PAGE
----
If you don’t have that much time and still want to give yourself a boost of energy and protein, you can play it safe with a protein shake. Put the powder into our shaker with water, milk, or a milk substitute, give it a shake, and it’s done! Our Vanilla Whey Protein is on the Cologne List, so it’s ideal for athletes who want to get the most out of their muscles – without doping!
3) Varied and balanced diet
It’s not just proteins and carbohydrates alone that make strong muscles. You also need fat, as well as vitamins and minerals, to stay in balance, and maintain a healthy body composition. Make sure you get the variety of nutrition you need with foods like nuts, avocado, and fish, as well as seasonal fruits and plenty of vegetables.
Your diet should keep your macronutrients in the following ratio: 40-40-20. 40 percent of your daily calories should come from carbs, 40 percent from protein, and 20 percent from fat.
How Do Natural Bodybuilders Train?
Anyone who wants to change or challenge their body needs a well-structured training plan. You can’t build muscles without working out, but that doesn’t mean you have to stay at the gym as long as possible. Increasing your effort doesn’t necessarily lead to the same increase in results.
Common mistakes in bodybuilding naturally include working out too hard, i.e. with too many weights or reps, and too often. Recovery periods between training sessions that are too short can also slow down your growth.
Natural bodybuilders working at an advanced level usually have 3 or 4 day split programs. In these training plans, a different muscle group is the focus of each workout, so that your other muscles have time to regenerate.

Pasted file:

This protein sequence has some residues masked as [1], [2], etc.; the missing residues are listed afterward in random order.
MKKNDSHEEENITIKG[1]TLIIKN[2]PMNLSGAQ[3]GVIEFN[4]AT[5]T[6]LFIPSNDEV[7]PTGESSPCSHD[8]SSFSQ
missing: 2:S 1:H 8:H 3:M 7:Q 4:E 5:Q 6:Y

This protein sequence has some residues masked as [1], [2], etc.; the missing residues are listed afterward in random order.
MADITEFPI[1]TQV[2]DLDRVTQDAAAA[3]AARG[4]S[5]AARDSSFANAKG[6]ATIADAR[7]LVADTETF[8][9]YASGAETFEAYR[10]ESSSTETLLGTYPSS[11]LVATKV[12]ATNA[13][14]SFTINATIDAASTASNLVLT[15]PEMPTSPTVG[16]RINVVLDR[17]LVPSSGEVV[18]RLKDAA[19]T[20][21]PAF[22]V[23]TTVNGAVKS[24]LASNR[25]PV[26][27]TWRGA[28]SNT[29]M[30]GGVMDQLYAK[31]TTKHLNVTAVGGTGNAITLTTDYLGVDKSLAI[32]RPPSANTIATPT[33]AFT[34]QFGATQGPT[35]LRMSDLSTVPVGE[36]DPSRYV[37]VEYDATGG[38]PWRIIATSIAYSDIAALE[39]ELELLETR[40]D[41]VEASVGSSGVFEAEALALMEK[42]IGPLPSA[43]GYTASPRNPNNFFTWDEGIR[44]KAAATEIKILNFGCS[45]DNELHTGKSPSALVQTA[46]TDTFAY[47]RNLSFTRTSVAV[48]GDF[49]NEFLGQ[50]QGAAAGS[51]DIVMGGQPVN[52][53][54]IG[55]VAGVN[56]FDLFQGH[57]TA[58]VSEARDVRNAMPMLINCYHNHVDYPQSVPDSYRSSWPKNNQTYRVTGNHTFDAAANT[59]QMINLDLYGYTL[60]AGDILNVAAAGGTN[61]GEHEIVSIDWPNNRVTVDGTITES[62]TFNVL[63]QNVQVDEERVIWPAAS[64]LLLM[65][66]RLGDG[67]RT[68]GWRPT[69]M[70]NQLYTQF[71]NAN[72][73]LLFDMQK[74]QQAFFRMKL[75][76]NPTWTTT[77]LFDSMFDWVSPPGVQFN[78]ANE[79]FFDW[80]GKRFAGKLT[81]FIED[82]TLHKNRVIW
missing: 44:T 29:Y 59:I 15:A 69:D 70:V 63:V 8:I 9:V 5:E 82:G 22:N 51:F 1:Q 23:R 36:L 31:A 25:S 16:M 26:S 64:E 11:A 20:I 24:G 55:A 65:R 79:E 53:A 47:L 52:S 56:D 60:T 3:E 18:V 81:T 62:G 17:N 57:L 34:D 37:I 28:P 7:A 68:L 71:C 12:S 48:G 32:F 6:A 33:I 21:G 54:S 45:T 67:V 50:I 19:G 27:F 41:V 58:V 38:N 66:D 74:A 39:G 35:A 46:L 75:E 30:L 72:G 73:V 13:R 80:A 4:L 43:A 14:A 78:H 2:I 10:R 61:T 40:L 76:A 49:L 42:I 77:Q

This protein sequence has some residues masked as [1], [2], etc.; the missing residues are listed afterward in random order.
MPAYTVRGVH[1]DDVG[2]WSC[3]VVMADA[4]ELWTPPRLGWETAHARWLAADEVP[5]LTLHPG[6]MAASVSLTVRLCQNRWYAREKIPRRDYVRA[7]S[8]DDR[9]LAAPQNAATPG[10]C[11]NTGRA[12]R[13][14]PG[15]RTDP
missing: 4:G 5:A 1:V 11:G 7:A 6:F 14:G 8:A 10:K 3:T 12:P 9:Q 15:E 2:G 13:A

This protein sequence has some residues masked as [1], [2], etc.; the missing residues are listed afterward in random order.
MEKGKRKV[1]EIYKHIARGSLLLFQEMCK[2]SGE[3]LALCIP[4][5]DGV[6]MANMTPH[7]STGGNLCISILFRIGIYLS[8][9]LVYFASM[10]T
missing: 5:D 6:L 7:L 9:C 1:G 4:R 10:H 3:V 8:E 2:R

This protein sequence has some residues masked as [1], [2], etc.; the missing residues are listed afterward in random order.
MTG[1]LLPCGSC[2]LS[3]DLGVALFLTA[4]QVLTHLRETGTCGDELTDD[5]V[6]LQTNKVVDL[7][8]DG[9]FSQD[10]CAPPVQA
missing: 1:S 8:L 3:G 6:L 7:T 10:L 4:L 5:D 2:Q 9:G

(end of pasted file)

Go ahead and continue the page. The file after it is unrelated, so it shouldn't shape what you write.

To promote recovery, bodybuilders must make sure that they get enough sleep and keep their stress levels down. OurRecovery Aminos are also a good way to supplement your diet (and they’re on the Cologne List), with plenty of essential amino acids to replenish your muscles post-workout.
Military press, front lift, side lift, rowing, hammer curl, French press, dip, bicep curl
3 | Upper Body
Lat pull, rowing, upright row, dips, crunch, leg raise
4 | Legs
Leg extension, squat, leg press, lunge, calf raise
How Healthy Is Natural Bodybuilding?
Natural bodybuilding puts the focus on more than participating athletes’ superficial appearance and performance in competition, but also their health, fitness, and general well-being. So apart from the risk of injury that comes with every sport, natural bodybuilding is not harmful to your health.
Strict controls ensure that bodybuilders are free of doping substances during a competition. In addition to urine samples, some of the participants have to take lie detector tests to guarantee that every natural bodybuilder actually adheres to the goals and guidelines officially dictated by the sport. Drug testing is so important that anyone who fails or refuses to participate is banned from all competitions, sometimes for several years. After all, the sport’s image must remain “clean.”
Natural bodybuilding is a counter-movement to conventional bodybuilding and stands for natural muscle growth without performance-enhancing substances.
Substances used for doping in conventional bodybuilding like anabolic steroids increase the risk of various health problems including strokes, heart attacks, liver problems, and mental illness.
A natural bodybuilder focuses on muscle building through a balanced diet rich in protein and carbohydrates, as well as well-designed workouts with enough regeneration phases.
To ensure that the anti-doping requirements are met, athletes at every competition are subject to strict controls: Only supplements on the Cologne List are allowed.
We at foodspring use only high-quality sources, including peer-reviewed studies, to support the facts within our articles. Read our editorial policy to learn more about how we fact-check and keep our content accurate, reliable, and trustworthy.
Deutsche Sporthochschule Köln. Available at: https://www.dshs-koeln.de/institut-fuer-biochemie/doping-substanzen/nebenwirkungen-von-dopingmitteln/nebenwirkungen-von-anabolika/ (only available in German)